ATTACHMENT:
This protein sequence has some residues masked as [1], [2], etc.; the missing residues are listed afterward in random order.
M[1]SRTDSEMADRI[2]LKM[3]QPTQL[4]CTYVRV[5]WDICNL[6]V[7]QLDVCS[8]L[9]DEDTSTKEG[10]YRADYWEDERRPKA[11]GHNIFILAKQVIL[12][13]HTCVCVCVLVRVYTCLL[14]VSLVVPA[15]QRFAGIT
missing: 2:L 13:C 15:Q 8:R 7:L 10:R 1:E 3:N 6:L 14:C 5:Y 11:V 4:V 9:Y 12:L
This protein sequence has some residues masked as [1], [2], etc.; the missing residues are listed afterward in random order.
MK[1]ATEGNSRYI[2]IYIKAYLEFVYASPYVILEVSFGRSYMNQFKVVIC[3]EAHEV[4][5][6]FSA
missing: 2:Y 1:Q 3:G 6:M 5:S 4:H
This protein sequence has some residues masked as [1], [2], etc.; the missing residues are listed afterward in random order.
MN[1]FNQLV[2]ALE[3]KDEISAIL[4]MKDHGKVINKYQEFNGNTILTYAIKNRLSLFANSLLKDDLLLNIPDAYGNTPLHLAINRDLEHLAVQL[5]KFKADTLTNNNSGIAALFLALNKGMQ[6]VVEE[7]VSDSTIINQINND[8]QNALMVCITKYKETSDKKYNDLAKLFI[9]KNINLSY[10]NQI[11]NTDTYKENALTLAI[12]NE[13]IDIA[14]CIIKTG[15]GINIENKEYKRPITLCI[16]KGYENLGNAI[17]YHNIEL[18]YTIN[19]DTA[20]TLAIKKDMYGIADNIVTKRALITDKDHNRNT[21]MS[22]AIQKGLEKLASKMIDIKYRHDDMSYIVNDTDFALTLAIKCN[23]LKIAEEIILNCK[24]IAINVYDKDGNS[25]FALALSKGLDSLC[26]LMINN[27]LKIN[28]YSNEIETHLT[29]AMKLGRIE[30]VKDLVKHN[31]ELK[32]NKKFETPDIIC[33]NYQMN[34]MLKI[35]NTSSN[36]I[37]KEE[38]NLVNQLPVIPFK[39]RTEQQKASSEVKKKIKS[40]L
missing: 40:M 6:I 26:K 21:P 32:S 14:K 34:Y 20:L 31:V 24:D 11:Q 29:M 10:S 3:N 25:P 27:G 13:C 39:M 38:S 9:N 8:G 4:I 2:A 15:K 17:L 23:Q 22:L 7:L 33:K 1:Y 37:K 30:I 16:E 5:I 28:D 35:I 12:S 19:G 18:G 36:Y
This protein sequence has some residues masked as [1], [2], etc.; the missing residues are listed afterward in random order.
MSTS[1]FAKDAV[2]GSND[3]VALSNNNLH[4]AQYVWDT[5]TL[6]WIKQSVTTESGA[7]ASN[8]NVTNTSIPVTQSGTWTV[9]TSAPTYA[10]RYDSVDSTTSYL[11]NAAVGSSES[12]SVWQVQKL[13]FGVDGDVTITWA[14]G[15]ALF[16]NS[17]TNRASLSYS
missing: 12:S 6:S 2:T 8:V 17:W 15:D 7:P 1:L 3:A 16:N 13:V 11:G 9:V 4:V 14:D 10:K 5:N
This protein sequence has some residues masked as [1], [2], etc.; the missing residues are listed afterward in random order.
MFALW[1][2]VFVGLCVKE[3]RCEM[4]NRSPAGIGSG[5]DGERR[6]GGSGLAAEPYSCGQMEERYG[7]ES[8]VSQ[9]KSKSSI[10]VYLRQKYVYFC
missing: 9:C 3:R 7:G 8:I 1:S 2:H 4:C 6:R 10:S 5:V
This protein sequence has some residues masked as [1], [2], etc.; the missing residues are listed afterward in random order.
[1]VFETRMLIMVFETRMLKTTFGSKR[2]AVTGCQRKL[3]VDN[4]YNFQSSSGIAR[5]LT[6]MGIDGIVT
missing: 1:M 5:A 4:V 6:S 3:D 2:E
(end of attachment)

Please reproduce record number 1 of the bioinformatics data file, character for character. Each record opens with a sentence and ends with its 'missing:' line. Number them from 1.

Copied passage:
This protein sequence has some residues masked as [1], [2], etc.; the missing residues are listed afterward in random order.
M[1]SRTDSEMADRI[2]LKM[3]QPTQL[4]CTYVRV[5]WDICNL[6]V[7]QLDVCS[8]L[9]DEDTSTKEG[10]YRADYWEDERRPKA[11]GHNIFILAKQVIL[12][13]HTCVCVCVLVRVYTCLL[14]VSLVVPA[15]QRFAGIT
missing: 2:L 13:C 15:Q 8:R 7:L 10:R 1:E 3:N 6:L 14:C 5:Y 11:V 4:V 9:Y 12:L